Starting sometime in the sixties, probably under the influence of the great European and Japanese filmmakers, American film writers and directors began making films that needed a whole new kind of acting, a kind that depended on what you might call the absence of heroism. The icons were gone or going fast -- John Wayne, Gary Cooper, Cary Grant, Henry Fonda -- and now young, trained actors were available to flesh out their roles. These were actors who worked to embody the filmmaker's vision, who willingly, sometimes brilliantly, sublimated their own personas to serve the ends of the movies they made. Among the men, early on, we saw such unlikely leads as Elliot Gould and George Segal. Then it was Al Pacino and Robert DeNiro, and then the breathtaking Sean Penn.
And now we have Kevin Spacey, an actor with a presence, an aura to his work unlike almost anything seen before, as though he were landed here among us from another plane entirely. I think of the electricity generated by the young Jason Robards Jr., and the young Laurence Olivier as possible comparisons, but Spacey has taken over the worlds of both film and theatre simultaeously in a way that neither of them quite managed. And to put the conclusion first, when once Spacey has given us a role, a character, a human being, we cannot ever after imagine anyone else doing the part. That, I think, is his genius. He does not chew scenery, he does not distract from the overall power or force of a film, nor from the work of his fellow actors. But when he is on screen he commands our eyes and minds and hearts like no one else has ever done before.
Beginning with a minor role in 1992's "Glengarry Glen Ross" that led to his astounding Verbal Kint, the clubfooted antihero in 1995's "The Usual Suspects," he went on to play a Buckingham that gave us the core of that contradictory and betrayed character in Pacino's odd homage to himself, 1996's "Looking for Richard."
Then, with a brief stop to invest the character of Jack Vincennes, the good/bad cop in 1997's "L.A. Confidential," with more interest and compassion than was even written into the part, he moved on to Clint Eastwood's badly flawed "Midnight in the Garden of Good and Evil," where he played the gay Jim Williams absolutely straight, with enough flair and wit to almost, though not quite, save that film.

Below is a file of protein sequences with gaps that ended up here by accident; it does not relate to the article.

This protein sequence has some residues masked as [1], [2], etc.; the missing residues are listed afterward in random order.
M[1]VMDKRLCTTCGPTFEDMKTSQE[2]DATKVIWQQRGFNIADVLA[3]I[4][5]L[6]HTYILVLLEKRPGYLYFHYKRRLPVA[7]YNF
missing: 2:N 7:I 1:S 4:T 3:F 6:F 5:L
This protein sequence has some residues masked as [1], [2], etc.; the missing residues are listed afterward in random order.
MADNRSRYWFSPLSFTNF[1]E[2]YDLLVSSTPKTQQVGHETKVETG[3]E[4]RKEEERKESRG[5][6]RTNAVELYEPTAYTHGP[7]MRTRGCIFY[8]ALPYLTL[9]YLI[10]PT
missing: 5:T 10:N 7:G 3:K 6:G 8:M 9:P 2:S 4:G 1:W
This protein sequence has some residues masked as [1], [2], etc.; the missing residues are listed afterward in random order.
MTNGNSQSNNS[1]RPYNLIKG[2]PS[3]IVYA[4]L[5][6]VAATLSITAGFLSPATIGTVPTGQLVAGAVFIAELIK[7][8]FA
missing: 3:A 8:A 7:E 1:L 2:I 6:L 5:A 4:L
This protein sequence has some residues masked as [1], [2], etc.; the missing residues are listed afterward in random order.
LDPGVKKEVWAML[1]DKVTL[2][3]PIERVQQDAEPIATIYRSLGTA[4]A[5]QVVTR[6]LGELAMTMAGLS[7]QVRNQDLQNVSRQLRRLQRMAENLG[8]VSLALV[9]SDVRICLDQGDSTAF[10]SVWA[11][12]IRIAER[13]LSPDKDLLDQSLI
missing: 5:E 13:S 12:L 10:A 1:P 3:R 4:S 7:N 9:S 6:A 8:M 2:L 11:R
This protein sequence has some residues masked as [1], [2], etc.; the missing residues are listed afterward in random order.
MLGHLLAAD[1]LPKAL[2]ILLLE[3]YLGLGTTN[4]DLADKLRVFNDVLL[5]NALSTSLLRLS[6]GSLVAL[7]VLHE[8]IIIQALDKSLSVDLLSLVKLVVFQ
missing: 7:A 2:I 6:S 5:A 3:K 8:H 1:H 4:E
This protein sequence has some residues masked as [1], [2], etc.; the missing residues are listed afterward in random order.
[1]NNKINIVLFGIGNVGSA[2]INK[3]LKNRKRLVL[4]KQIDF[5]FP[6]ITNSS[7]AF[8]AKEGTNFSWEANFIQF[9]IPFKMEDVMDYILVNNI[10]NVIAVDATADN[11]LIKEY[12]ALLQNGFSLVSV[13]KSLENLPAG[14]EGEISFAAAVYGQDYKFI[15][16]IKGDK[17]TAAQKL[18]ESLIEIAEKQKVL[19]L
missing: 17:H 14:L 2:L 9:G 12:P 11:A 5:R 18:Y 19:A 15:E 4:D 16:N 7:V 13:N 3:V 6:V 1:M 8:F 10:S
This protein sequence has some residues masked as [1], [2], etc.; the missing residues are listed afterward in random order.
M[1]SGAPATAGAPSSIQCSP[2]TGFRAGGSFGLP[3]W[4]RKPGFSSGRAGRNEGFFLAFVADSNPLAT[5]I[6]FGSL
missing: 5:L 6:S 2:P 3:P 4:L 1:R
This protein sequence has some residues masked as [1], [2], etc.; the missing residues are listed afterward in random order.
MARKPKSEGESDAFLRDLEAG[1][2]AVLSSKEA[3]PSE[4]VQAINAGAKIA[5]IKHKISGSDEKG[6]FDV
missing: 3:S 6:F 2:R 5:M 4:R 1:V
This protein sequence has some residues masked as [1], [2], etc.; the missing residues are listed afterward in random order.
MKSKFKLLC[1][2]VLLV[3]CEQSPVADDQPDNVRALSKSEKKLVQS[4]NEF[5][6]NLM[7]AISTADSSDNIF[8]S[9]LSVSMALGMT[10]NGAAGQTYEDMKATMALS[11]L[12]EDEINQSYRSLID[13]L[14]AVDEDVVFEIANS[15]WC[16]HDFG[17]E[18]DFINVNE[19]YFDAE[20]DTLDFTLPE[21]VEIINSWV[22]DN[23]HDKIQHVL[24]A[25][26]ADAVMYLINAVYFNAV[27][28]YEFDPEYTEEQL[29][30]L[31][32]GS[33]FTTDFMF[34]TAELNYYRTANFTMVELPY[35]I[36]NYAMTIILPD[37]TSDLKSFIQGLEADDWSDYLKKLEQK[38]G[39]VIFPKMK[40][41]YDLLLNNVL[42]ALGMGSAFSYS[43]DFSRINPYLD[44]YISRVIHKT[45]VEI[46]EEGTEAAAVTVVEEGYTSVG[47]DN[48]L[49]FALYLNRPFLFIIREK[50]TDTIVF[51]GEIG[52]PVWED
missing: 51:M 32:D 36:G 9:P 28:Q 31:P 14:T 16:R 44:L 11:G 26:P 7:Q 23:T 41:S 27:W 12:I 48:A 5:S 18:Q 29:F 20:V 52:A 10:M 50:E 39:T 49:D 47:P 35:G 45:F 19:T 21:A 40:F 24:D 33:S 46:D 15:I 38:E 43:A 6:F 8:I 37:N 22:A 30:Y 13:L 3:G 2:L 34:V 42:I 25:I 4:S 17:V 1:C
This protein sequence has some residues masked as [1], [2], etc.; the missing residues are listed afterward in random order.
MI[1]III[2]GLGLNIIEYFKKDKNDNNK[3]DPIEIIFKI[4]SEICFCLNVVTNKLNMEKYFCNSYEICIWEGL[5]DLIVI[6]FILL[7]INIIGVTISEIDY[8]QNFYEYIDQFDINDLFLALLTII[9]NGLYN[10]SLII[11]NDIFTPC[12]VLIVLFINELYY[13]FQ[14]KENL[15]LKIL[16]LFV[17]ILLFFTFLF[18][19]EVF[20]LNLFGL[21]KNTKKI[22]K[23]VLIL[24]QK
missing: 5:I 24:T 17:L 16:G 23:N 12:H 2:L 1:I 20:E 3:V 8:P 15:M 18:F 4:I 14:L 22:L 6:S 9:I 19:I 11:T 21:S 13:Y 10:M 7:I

And now, after his triumph on stage as Hickey in the London production of "The Iceman Cometh," he is back in films with his ordinary, extraordinary Lester Burnham in "American Beauty." A first script by television writer Alan Ball, directed by the stage master but first-time film director Sam Mendes ("Cabaret," "The Blue Room" in London and New York), "American Beauty" is a comedy so dark it swallows us up like a black hole, a tragedy so filled with wit we giggle like children at a birthday party. It's the story of a year in Lester's life. He both narrates the film and plays in it. He is married to Carolyn, a perfect virago of a real estate agent (Annette Bening in a juicy role that shows her nice skill at comedy) and is the father of teenager Jane (Thora Birch) who's contemptuous of his pathetic attempts at being a good parent. But Lester comes unexpectedly into a life crisis when he's informed at work that his job as a media salesman is in jeopardy.
Many things happen at once, for Lester and for his family. He develops a crush on his daughter's high-school cheerleader friend Angela. Carolyn, who won't sleep with Lester, has an affair with another hotshot realtor. Young neighbor boy Ricky (Wes Bentley), who surreptitiously videotapes Jane at night, is also a wealthy dope dealer by day, and finds a good customer and friend in Lester. But Ricky's Marine colonel father (Chris Cooper) will trigger the film's denouement through his combination of blindness and rigid stupidity.
There's more, but what makes "American Beauty" work so well is that it is basically a novel set on the screen, with a richness of texture and an overlaying of emotion upon each incident, that deepens everything in it. Each character has been well defined in the writing, letting us in on their separate relationships with the other characters, so that we come to know them in their depths without the need for the artifice of a 'back story.' What plot there is grows out of those personalities and relationships; the film is character-driven, not plot-driven.
And here is where Spacey's genius shows best. He has the ability to invest a line of dialogue with every possible meaning -- its primary one, plus any contradictory, reinforcing, or even outlandish one -- simultaneously. At one point, a short sentence at the dinner table -- "Honey, don't interrupt me." -- becomes a shorthand statement of everything that's gone wrong with his life and their marriage. The overtones from that line keep ringing in our minds for the rest of the film.
As good as "American Beauty" is, it is not quite perfect. There's a clunkiness of structure as we near the finale, an unnecessary, even melodramatic acceleration of incident, that takes away from what could have been an even more powerful and resonant resolution. But we can't feel too badly about something so good it doesn't have to be perfect.